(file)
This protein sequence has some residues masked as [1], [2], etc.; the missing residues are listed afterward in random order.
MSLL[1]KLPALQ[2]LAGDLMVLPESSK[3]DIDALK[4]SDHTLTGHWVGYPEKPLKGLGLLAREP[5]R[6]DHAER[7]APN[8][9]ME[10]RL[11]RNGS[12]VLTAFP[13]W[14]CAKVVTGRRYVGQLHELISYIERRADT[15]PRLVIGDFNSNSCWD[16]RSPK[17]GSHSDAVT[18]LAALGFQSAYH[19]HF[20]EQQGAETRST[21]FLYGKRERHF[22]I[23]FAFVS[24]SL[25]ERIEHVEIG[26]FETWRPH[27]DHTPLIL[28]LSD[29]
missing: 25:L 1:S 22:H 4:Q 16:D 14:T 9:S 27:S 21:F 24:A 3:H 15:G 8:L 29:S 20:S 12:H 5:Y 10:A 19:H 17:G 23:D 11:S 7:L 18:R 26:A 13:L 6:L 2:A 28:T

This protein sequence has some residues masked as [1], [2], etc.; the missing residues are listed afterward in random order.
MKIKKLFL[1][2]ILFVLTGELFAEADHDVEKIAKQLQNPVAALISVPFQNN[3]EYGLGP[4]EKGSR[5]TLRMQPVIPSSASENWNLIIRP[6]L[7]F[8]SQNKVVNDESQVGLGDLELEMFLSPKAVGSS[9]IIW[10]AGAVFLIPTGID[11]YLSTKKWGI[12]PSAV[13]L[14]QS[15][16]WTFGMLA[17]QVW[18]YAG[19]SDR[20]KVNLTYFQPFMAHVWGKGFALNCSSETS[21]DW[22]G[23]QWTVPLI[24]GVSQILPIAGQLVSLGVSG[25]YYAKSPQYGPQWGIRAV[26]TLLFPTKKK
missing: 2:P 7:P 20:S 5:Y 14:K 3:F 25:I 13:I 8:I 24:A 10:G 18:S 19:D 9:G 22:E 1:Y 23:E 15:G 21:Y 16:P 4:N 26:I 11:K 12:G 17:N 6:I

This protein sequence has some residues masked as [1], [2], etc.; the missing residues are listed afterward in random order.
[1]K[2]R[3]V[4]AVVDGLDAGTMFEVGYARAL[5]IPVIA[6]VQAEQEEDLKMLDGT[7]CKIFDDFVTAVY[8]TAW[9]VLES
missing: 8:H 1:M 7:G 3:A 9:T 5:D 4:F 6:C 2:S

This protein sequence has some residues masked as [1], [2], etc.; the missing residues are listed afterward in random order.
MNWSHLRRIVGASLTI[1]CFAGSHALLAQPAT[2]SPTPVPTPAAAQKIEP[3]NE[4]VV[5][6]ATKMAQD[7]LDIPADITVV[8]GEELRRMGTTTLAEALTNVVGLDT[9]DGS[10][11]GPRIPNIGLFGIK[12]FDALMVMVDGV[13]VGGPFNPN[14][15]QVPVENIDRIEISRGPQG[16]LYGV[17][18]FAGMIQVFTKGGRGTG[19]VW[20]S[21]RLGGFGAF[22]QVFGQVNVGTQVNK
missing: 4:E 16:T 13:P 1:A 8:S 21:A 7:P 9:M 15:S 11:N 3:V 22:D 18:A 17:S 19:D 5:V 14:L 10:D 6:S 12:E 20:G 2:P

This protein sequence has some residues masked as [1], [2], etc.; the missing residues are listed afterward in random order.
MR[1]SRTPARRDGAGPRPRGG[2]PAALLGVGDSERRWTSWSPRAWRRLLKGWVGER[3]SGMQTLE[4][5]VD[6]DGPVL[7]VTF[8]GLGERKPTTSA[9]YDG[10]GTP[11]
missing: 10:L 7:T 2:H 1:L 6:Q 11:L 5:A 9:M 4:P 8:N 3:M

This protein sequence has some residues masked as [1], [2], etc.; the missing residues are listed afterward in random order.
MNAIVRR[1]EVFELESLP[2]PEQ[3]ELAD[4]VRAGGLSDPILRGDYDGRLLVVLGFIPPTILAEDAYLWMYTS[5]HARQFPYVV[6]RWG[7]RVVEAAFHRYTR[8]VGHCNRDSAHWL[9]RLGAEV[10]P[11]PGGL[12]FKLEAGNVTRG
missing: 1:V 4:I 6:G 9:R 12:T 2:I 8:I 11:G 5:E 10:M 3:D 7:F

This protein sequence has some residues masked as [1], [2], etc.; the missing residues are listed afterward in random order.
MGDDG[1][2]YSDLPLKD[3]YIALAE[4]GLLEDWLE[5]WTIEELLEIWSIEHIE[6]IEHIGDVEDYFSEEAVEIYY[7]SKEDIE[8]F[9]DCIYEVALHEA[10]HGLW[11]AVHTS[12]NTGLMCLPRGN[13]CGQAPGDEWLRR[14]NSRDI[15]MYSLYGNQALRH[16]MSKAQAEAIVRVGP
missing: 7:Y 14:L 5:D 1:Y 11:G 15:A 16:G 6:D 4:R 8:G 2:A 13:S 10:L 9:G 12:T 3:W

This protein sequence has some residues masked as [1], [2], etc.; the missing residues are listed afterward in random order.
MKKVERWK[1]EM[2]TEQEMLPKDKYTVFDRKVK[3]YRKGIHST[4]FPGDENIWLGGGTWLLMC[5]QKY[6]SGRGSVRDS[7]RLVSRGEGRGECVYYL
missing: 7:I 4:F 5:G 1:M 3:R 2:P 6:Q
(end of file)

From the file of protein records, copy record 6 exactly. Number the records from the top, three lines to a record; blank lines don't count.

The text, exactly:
This protein sequence has some residues masked as [1], [2], etc.; the missing residues are listed afterward in random order.
MNAIVRR[1]EVFELESLP[2]PEQ[3]ELAD[4]VRAGGLSDPILRGDYDGRLLVVLGFIPPTILAEDAYLWMYTS[5]HARQFPYVV[6]RWG[7]RVVEAAFHRYTR[8]VGHCNRDSAHWL[9]RLGAEV[10]P[11]PGGL[12]FKLEAGNVTRG
missing: 1:V 4:I 6:G 9:R 12:T 2:I 8:I 11:G 5:E 10:M 3:D 7:F